MANILA, Philippines – For experts who spoke to China's state-run newspaper, the motive is clear behind the Philippines' annual Balikatan military exercises with the United States: to target China amid the ongoing tension in the South China Sea.
In an interview with China Daily, US studies professor Shi Yinhong said “the US and the Philippines view China as the imaginary target, which is 'very clear' judging by the training courses their militaries use.”
“The number of participants and the training content suggest the US intends to deter China in the short term from imposing any possible military threat to the Philippines. As for the long-term significance, the regular drill certainly strengthens the strategic military alliance between Washington and Manila to contain Beijing in the South China Sea,” said Shi, who teaches at the Renmin University of China.
Another expert, Li Guoqiang, told China Daily that the ongoing Balikatan drill is “merely one of the frequent joint exercises of the US and the Philippines.”
“However, in such a sensitive area and at such a sensitive moment, the drill conducted by a country that has disputable claims with China and no other maritime threat speaks to a hidden motive for (the Philippines),” said Li, director of the Research Center of Chinese Borderland History and Geography in China's Academy Social Science.
China Daily published these comments Tuesday, April 17, the same day when China blamed the Philippines for the escalating tension in the disputed Scarborough Shoal.
'Not about China'
More than 4,000 American troops and 2,000 Filipino soldiers began joint exercises in the Philippines on Monday, April 16. The war games will last for 11 days.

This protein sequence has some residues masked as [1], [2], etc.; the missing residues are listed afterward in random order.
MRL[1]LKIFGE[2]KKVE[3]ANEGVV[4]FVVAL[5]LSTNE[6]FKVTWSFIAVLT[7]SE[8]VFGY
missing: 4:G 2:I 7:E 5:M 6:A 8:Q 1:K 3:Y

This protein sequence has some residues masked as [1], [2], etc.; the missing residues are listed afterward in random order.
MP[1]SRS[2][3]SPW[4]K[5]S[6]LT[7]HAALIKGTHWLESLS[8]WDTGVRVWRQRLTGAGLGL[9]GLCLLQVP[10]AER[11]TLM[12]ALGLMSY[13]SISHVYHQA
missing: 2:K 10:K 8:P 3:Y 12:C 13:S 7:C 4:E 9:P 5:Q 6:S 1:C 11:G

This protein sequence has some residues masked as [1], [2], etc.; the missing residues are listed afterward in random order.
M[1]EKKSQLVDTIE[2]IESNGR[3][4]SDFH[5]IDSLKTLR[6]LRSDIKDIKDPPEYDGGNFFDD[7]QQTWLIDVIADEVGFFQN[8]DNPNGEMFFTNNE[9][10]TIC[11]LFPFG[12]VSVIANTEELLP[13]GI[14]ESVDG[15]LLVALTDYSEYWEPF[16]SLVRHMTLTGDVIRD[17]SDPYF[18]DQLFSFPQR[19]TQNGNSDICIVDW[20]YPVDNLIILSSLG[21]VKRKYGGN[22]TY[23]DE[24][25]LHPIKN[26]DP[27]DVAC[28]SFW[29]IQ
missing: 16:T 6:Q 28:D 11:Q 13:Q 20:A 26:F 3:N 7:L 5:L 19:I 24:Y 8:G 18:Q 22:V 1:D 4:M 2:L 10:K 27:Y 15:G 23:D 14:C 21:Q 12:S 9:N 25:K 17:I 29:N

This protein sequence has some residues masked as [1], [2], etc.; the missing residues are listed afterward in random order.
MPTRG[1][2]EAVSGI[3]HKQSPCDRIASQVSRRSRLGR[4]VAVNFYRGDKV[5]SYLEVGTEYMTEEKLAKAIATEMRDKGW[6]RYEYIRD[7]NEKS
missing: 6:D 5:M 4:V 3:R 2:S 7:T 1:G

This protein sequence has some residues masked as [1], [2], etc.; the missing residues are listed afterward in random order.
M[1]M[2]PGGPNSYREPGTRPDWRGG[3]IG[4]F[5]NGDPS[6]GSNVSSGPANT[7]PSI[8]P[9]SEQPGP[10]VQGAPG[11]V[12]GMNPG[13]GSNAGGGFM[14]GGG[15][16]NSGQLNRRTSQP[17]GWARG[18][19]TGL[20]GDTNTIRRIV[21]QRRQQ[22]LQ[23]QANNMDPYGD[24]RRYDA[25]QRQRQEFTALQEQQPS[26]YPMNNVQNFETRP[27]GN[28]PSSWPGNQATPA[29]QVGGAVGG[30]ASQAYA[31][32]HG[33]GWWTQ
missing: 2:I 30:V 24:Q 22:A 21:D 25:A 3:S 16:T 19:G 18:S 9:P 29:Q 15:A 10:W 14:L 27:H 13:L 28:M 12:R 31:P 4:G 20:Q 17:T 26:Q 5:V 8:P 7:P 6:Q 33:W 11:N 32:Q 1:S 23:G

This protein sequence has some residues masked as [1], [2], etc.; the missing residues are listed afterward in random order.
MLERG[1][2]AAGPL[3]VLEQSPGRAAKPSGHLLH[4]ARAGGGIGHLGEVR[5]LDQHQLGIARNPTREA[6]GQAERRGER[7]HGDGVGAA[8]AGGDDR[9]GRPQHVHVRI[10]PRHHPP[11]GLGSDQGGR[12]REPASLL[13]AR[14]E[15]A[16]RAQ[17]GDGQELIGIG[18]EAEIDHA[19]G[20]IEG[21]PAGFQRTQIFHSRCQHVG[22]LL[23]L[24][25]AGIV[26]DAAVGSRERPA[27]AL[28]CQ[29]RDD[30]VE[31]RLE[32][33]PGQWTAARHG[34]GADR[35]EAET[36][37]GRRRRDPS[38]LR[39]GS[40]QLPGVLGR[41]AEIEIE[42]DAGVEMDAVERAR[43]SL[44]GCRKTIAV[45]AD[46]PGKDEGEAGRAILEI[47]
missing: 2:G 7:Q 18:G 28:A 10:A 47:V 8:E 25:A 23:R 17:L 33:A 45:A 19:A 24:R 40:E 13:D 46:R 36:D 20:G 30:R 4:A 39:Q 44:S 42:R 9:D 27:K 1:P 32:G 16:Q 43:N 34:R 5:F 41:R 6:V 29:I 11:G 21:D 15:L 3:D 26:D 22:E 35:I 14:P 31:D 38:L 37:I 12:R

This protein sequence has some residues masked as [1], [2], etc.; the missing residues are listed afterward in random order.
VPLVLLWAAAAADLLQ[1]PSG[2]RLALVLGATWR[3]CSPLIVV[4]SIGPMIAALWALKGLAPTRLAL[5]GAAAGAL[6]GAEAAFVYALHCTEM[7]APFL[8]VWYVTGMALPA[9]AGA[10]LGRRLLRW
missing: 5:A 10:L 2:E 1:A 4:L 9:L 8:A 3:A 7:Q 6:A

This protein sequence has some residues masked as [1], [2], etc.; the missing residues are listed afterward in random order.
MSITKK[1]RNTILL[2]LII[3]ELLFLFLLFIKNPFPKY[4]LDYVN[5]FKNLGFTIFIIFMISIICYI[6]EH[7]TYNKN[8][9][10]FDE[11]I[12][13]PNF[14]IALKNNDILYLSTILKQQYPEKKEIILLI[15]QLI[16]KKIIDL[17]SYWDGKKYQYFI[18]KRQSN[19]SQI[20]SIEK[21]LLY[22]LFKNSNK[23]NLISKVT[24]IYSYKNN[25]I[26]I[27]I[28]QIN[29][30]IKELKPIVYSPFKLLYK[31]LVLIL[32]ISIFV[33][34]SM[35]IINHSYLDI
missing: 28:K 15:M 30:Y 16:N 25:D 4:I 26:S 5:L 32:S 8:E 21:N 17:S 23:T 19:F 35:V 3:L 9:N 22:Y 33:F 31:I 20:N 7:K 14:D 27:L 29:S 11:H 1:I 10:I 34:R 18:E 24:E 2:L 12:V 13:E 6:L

The Armed Forces of the Philippines, however, has emphasized that Balikatan 2012 is not about China but about reaffirming alliances especially in “difficult times.”
In a Thought Leaders piece for Rappler, veteran China watcher Chito Sta Romana reported a growing perception that the South China Sea represents “a new Persian Gulf.” He said this is due to the disputes over its islands and reefs, abounding in fishery resources as well as oil and gas deposits.
Top diplomat Rodolfo Severino, for his part, said the problem in the South China Sea is not military but diplomatic.
“Both sides could reiterate their commitment in the Declaration on the Conduct of Parties in the South China Sea 'to resolve their territorial and jurisdictional disputes by peaceful means, without resorting to the threat or use of force, through friendly consultations and negotiations by sovereign states directly concerned, in accordance with universally recognized principles of international law, including the 1982 UN Convention on the Law of the Sea,'” Severino wrote in another Thought Leaders piece. – Rappler.com
Paterno R. Esmaquel II is a senior reporter leading Rappler’s coverage of religion and foreign affairs. He finished MA Journalism in Ateneo and MSc Asian Studies (Religions in Plural Societies) at RSIS, Singapore. For story ideas or feedback, email him at firstname.lastname@example.org.